In 1747, Dr. ki. Newton's rule for Hertford college (p. 70) was dinner at 1, supper at 7. 'He proposed to provide 1 lb. of meat per man, value not exceeding threepence (which was double the existing price)." He attempted also to obviate an abuse such he had witnessed where the ten seniors would eat all, and leave the ten juniors to dine "abroad in Public-Houses at four times the Expence attended with Other Inconveniences.'

At Cambridge in 1755, and for many years after, every college dined at 12 o'clock, and the students after dinner flocked to the philosophical disputations which began at 2. At St. John's, in 1799, it was agreed that the hour for dinner be 2 o'clock during non-term.' In D'Ewes' time, 1620, during Sturbridge fair, they swallowed down their dinner at 9 o'clock, and having quickly ended by reason of short commons, the greater part of the undergraduates did run presently to the fair.' At Emmanuel the hour was changed from 1 to 3 about the year 1783. This arrangement tended to thin the attendance in the divinity schools when Dr. Watson was moderating. At Trinity, in 1800, it was at 2h. 15m. On Sundays it was at a quarter past i, and the sermon at St. Mary's, which was well attended by students, was at 3 o'clock. The Vice-Chancellor's weekly dinner parties were at 1.30, and all his company accompanied him to St. Mary's. At Oxford, in 1804, 1805, those colleges which had dined at 3 advanced to 4, those which had dined at 4 to 5. In 1807, Southey's Espriella (letter xxxii.) speaks of dining with a friend in hall: 'instead of assembling there at the grace, we went into the kitchen, where each person ordered his own mess from what the cook provided, every thing having its specific price. The students order their messes according to seniority ; but this custom was waived in our friend's favor in courtesy to us strangers.' This was at Balliol.

Breakfast was a meal which saw strange revolutions : it became a more serious meal as the dinner hour waxed later. Whilst Dr. John North was at Jesus college, Cambridge, coffee was not of such common use as afterward, and the coffeehouses but young. At that time, and long after, there was but one, kept by oze Kirk. The trade of news also was scarce set up; for they had only the public gazette till Kirk got a written news-letter circulated by one Muddiman. But now (cir. 1725), the case is much altered; for it is become a custom after chapel, to repair to one or other of the coffee-houses (for there are divers) where hours are spent in talking; and less profitable reading of newspapers, of which swarms are continually supplied from London. And the scholars are so greedy after news (which is none of their business), that they neglect all for it; and it is become very rare for any of them to go directly to his chambers after prayers, withont doing his suit at the coffee-house; which is a vast loss of time grown out of a pure novelty, for who can apply close to a subject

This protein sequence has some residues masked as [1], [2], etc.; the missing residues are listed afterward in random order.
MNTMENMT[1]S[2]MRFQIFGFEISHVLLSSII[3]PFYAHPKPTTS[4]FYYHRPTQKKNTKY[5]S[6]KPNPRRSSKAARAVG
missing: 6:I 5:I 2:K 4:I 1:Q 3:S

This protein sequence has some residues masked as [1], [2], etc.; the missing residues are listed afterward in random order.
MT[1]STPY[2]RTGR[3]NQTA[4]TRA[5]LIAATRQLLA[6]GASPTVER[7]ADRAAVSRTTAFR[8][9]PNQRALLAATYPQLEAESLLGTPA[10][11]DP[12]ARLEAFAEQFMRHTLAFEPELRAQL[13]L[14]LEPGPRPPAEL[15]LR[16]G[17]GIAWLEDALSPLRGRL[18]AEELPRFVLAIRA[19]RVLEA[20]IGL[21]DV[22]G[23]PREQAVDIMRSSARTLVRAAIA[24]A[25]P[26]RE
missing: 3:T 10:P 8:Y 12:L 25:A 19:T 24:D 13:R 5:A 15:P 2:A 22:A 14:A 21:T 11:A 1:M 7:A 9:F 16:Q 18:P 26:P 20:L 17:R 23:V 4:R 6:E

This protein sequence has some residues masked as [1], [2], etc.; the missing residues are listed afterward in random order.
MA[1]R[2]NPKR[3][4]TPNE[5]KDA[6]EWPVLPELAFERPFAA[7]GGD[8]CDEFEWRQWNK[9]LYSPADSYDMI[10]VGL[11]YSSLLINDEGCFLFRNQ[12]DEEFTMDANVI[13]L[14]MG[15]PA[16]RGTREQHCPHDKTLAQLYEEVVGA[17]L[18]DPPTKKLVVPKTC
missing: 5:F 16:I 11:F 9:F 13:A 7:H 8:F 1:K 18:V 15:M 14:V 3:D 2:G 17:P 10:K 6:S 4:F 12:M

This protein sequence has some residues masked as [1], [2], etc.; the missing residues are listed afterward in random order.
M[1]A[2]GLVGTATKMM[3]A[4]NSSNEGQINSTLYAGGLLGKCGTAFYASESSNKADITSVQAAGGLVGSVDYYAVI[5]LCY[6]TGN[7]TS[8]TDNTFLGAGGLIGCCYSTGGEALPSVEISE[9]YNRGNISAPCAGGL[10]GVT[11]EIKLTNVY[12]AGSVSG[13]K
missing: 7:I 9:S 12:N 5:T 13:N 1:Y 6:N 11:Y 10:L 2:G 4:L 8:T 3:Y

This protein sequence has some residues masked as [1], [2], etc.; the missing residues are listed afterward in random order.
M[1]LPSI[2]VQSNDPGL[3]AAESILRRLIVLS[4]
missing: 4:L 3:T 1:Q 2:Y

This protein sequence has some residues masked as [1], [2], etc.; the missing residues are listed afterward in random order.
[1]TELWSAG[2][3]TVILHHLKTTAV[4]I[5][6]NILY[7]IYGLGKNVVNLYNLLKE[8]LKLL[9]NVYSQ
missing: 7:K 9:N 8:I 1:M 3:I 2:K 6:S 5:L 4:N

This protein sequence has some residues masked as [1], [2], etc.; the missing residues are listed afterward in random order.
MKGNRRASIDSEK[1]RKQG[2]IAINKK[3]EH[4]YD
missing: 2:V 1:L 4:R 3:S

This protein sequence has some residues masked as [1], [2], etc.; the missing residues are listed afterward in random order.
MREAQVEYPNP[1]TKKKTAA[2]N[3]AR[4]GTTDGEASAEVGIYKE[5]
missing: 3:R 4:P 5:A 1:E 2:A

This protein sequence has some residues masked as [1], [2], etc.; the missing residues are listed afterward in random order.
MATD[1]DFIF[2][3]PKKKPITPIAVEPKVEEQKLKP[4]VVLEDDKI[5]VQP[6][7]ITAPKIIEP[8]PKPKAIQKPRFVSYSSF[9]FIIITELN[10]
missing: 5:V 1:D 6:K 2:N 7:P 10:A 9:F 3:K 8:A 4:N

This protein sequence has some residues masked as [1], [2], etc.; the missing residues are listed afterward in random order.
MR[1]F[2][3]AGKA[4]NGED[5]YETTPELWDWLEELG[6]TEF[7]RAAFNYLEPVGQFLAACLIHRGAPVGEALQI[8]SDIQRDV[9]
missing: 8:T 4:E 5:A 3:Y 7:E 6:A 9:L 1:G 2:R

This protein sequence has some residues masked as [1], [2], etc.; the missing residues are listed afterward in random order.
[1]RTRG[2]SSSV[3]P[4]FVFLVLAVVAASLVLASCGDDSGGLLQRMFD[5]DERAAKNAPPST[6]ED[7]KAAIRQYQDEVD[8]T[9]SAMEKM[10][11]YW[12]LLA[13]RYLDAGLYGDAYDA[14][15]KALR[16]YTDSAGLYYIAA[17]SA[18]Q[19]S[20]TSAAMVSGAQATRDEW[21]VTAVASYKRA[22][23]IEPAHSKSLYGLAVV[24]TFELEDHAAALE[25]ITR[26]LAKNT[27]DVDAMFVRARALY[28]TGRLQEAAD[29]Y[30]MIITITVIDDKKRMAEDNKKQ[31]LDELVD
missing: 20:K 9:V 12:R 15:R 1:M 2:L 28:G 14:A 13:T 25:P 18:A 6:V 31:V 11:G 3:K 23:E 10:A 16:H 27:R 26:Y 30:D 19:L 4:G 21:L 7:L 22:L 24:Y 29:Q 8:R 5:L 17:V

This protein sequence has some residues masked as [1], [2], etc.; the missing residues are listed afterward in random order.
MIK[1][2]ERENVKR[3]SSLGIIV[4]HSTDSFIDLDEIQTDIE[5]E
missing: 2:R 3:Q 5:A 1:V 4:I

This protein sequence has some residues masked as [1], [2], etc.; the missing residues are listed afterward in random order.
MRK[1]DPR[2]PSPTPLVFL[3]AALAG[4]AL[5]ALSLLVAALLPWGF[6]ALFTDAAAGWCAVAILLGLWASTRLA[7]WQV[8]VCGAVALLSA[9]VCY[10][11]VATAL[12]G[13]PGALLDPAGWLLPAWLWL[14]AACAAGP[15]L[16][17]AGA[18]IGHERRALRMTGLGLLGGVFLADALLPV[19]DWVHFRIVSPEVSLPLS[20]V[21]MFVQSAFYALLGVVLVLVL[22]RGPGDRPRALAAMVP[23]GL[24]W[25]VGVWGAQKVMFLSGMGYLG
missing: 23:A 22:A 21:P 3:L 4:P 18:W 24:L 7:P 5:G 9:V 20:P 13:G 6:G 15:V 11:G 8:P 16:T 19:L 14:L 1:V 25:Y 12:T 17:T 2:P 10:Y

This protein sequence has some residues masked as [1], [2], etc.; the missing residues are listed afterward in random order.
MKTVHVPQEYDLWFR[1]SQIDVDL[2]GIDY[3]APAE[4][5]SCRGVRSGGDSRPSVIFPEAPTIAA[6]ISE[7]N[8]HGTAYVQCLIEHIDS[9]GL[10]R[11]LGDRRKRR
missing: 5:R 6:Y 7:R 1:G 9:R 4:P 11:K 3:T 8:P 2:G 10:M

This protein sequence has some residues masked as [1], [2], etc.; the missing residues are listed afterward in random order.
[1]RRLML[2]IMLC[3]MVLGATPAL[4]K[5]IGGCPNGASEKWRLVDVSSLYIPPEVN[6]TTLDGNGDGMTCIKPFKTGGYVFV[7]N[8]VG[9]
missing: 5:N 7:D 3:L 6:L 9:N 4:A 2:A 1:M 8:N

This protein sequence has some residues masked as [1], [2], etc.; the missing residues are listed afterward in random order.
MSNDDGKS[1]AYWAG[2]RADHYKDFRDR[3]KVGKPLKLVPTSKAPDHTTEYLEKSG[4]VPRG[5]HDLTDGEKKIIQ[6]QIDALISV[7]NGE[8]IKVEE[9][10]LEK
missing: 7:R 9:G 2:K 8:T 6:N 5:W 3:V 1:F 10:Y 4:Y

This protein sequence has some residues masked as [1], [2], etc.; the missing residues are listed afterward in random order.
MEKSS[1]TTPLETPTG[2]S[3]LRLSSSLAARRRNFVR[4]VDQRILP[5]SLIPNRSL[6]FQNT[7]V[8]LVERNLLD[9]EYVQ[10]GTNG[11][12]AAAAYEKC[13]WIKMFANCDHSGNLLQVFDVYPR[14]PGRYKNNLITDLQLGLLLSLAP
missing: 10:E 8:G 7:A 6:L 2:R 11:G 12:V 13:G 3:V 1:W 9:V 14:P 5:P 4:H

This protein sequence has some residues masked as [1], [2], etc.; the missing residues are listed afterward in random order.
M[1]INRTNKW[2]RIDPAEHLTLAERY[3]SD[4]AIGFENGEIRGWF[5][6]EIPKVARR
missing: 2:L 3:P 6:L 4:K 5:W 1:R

At the close of the last century it was usual at Cambridge to take some relaxa

tion after dinner, to go to chapel at half-past five, then to retire to their rooms, shut the outer door, take tes, and read till 10 or 11' o'clock.

At Trinity, there was supper in hall at a quarter before 9 o'clock, but very few partook of it

. There was always supper on Sunday evening at Cambridge (often in the Combination-room) for the benefit of those clerical Fellows who had been 'taking duty' in the country. This is still kept up at King's as the Samaritan Supper.' li was also called, from the only dish (of 'mutton) which was provided, Neck or Nothing.' At St. John's it was known as the Curates' Club:' at Christ's the meeting was designated 'the Apostolic: there the supper was always tripe dressed in various ways.'

With undergraduates, supper was the favorite meal of sociality: At 8 P.M. the 'Sizing Bell was rung to show that the 'Sizing Bill' was ready: This was a bill of fare for the evening, with the prices marked. Each guest of the 'Sizing-party! ordered, at his own expense, whatever he fancied, to be carried to the entertainer's rooms ;-'a part of fowl' or duck; a roasted pigeon; 'a part of apple pie, &c. The host supplied bread, butter, cheese, and beer, a

beaker,' or a large tea-pot full of punch, which was kept upon the hob. These tea-pots' were of various sizes (some of them enormous), and supplied by the bedmakers, who charged according to size. Nothing could be more unexceptionable than these meetings.' Wine was not allowed.

A supper at Trinity, Oxon., in 1792, is described as commencing at 9 o'clock (after tea at 6) with

Boiled fowl, salt herrings, sausages,
Cold beef and brown and bread and cheese

With Taokards full of Ale.

There it was the custom for men, of the same college as the host, to pay for his own share of the dessert at & wine party.

University and College Barbers. One custom prevailed at both Universities,—a custom which has become obsolete,--that of regularly dressing for dinner. 'Every one arrayed himself in white waistcoat, and white stockings, and low shoes ; (for boots or gaiters were not allowed to be worn at dinner time at Trinity, or at St. John's, even in the early part of the present century); and his wig-or, latterly, his own hair-was combed, curled, and powdered.

The University Barber in old days was no mean practitioner. At Oxford, theirs was the only trade which might be followed by matriculated persons; and the Members of the Company of Barbers, which existed till 1859, dined once a year with the Vice-Chancellor, and supped annually with the Proctors. They had been incorporated by the Chancellor in 1348: one stipulation being that they should maintain a light before the image in our Lady's Chapel in St. Frideswyde's;